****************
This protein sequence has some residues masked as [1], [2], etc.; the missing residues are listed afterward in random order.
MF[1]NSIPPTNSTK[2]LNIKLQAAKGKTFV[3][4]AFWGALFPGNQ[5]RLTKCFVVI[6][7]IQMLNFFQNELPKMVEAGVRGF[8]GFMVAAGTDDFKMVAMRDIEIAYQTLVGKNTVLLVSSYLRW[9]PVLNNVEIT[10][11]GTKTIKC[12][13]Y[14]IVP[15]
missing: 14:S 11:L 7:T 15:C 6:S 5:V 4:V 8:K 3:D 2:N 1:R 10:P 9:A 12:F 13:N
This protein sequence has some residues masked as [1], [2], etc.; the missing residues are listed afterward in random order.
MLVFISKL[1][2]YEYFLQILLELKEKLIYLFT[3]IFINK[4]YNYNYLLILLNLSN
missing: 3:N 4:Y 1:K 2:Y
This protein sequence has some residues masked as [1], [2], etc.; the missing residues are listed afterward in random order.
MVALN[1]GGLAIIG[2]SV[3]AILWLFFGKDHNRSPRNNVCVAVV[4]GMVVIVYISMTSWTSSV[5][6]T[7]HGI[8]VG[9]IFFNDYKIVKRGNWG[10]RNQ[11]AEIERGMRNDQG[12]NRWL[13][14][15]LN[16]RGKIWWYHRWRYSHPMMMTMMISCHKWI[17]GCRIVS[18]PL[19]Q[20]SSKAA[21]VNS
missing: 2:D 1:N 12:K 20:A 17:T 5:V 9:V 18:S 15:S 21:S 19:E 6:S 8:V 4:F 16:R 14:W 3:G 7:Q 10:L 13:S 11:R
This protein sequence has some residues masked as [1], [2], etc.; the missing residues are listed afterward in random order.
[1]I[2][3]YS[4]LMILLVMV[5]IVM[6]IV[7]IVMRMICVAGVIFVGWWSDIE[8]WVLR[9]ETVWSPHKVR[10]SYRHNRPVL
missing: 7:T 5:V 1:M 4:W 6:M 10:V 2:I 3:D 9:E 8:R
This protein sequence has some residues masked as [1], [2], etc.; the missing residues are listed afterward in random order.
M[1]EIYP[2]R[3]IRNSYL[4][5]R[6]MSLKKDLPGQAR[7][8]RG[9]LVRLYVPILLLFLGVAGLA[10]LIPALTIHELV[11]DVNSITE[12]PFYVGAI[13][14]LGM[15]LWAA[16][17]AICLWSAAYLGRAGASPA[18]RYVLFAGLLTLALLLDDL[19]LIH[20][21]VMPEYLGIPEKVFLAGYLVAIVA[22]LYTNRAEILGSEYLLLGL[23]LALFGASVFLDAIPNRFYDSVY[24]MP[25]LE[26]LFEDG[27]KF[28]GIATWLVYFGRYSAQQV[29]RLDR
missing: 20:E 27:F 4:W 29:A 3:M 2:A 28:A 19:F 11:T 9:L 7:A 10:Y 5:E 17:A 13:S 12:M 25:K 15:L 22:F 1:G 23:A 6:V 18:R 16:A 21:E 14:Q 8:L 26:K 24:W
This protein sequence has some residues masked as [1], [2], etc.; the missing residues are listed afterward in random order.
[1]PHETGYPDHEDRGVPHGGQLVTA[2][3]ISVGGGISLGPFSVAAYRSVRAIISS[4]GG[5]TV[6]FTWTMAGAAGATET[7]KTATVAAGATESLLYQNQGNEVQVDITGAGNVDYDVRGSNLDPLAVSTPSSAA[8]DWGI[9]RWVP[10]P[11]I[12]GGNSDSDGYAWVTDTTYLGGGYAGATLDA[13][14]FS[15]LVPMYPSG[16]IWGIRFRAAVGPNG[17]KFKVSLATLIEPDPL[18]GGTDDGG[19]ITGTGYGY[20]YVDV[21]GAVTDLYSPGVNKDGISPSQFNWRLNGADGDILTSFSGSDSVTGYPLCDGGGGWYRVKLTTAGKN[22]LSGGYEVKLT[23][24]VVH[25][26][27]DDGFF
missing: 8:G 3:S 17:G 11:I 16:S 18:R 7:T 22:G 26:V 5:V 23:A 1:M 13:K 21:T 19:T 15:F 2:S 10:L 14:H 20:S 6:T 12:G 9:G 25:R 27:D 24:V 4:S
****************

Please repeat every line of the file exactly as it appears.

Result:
This protein sequence has some residues masked as [1], [2], etc.; the missing residues are listed afterward in random order.
MF[1]NSIPPTNSTK[2]LNIKLQAAKGKTFV[3][4]AFWGALFPGNQ[5]RLTKCFVVI[6][7]IQMLNFFQNELPKMVEAGVRGF[8]GFMVAAGTDDFKMVAMRDIEIAYQTLVGKNTVLLVSSYLRW[9]PVLNNVEIT[10][11]GTKTIKC[12][13]Y[14]IVP[15]
missing: 14:S 11:L 7:T 15:C 6:S 5:V 4:V 8:K 3:D 2:N 1:R 10:P 9:A 12:F 13:N
This protein sequence has some residues masked as [1], [2], etc.; the missing residues are listed afterward in random order.
MLVFISKL[1][2]YEYFLQILLELKEKLIYLFT[3]IFINK[4]YNYNYLLILLNLSN
missing: 3:N 4:Y 1:K 2:Y
This protein sequence has some residues masked as [1], [2], etc.; the missing residues are listed afterward in random order.
MVALN[1]GGLAIIG[2]SV[3]AILWLFFGKDHNRSPRNNVCVAVV[4]GMVVIVYISMTSWTSSV[5][6]T[7]HGI[8]VG[9]IFFNDYKIVKRGNWG[10]RNQ[11]AEIERGMRNDQG[12]NRWL[13][14][15]LN[16]RGKIWWYHRWRYSHPMMMTMMISCHKWI[17]GCRIVS[18]PL[19]Q[20]SSKAA[21]VNS
missing: 2:D 1:N 12:K 20:A 17:T 5:V 9:V 18:S 15:S 21:S 19:E 6:S 8:V 4:F 16:R 14:W 3:G 7:Q 10:L 13:S 11:R
This protein sequence has some residues masked as [1], [2], etc.; the missing residues are listed afterward in random order.
[1]I[2][3]YS[4]LMILLVMV[5]IVM[6]IV[7]IVMRMICVAGVIFVGWWSDIE[8]WVLR[9]ETVWSPHKVR[10]SYRHNRPVL
missing: 7:T 5:V 1:M 4:W 6:M 10:V 2:I 3:D 9:E 8:R
This protein sequence has some residues masked as [1], [2], etc.; the missing residues are listed afterward in random order.
M[1]EIYP[2]R[3]IRNSYL[4][5]R[6]MSLKKDLPGQAR[7][8]RG[9]LVRLYVPILLLFLGVAGLA[10]LIPALTIHELV[11]DVNSITE[12]PFYVGAI[13][14]LGM[15]LWAA[16][17]AICLWSAAYLGRAGASPA[18]RYVLFAGLLTLALLLDDL[19]LIH[20][21]VMPEYLGIPEKVFLAGYLVAIVA[22]LYTNRAEILGSEYLLLGL[23]LALFGASVFLDAIPNRFYDSVY[24]MP[25]LE[26]LFEDG[27]KF[28]GIATWLVYFGRYSAQQV[29]RLDR
missing: 20:E 27:F 4:W 29:A 3:M 2:A 28:A 19:F 11:T 9:L 7:A 10:Y 5:E 17:A 13:S 12:M 25:K 15:L 22:F 1:G 23:A 6:V 18:R 16:A 21:E 14:Q 8:L 26:K 24:W
This protein sequence has some residues masked as [1], [2], etc.; the missing residues are listed afterward in random order.
[1]PHETGYPDHEDRGVPHGGQLVTA[2][3]ISVGGGISLGPFSVAAYRSVRAIISS[4]GG[5]TV[6]FTWTMAGAAGATET[7]KTATVAAGATESLLYQNQGNEVQVDITGAGNVDYDVRGSNLDPLAVSTPSSAA[8]DWGI[9]RWVP[10]P[11]I[12]GGNSDSDGYAWVTDTTYLGGGYAGATLDA[13][14]FS[15]LVPMYPSG[16]IWGIRFRAAVGPNG[17]KFKVSLATLIEPDPL[18]GGTDDGG[19]ITGTGYGY[20]YVDV[21]GAVTDLYSPGVNKDGISPSQFNWRLNGADGDILTSFSGSDSVTGYPLCDGGGGWYRVKLTTAGKN[22]LSGGYEVKLT[23][24]VVH[25][26][27]DDGFF
missing: 8:G 3:S 17:G 11:I 16:S 18:R 7:T 22:G 26:V 5:V 23:A 1:M 13:K 21:T 19:T 15:F 2:S 10:L 14:H 20:S 6:T 12:G 9:G 25:R 27:D 24:V 4:S